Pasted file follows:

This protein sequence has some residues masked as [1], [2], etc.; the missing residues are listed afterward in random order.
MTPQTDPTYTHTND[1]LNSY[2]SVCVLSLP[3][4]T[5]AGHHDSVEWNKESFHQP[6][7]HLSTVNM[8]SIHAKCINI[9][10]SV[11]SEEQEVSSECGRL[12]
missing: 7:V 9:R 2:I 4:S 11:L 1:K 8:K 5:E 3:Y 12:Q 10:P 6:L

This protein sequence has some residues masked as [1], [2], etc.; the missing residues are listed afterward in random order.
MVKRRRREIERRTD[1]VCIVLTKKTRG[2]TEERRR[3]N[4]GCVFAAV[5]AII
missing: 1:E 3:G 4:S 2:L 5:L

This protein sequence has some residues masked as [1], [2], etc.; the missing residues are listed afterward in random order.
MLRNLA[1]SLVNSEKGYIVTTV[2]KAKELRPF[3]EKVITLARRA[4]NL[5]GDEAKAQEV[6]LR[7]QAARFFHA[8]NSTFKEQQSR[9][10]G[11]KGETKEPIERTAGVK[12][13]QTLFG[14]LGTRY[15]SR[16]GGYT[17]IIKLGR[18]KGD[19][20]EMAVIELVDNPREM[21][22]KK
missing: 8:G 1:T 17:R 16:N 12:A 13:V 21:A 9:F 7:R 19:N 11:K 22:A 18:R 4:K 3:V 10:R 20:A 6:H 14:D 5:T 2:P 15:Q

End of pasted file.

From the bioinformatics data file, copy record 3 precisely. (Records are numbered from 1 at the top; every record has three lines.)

This protein sequence has some residues masked as [1], [2], etc.; the missing residues are listed afterward in random order.
MLRNLA[1]SLVNSEKGYIVTTV[2]KAKELRPF[3]EKVITLARRA[4]NL[5]GDEAKAQEV[6]LR[7]QAARFFHA[8]NSTFKEQQSR[9][10]G[11]KGETKEPIERTAGVK[12][13]QTLFG[14]LGTRY[15]SR[16]GGYT[17]IIKLGR[18]KGD[19][20]EMAVIELVDNPREM[21][22]KK
missing: 8:G 1:T 17:R 16:N 12:A 13:V 21:A 9:F 7:R 19:N 11:K 22:A 18:R 4:K 3:V 10:R 20:A 6:H 14:D 5:T 2:P 15:Q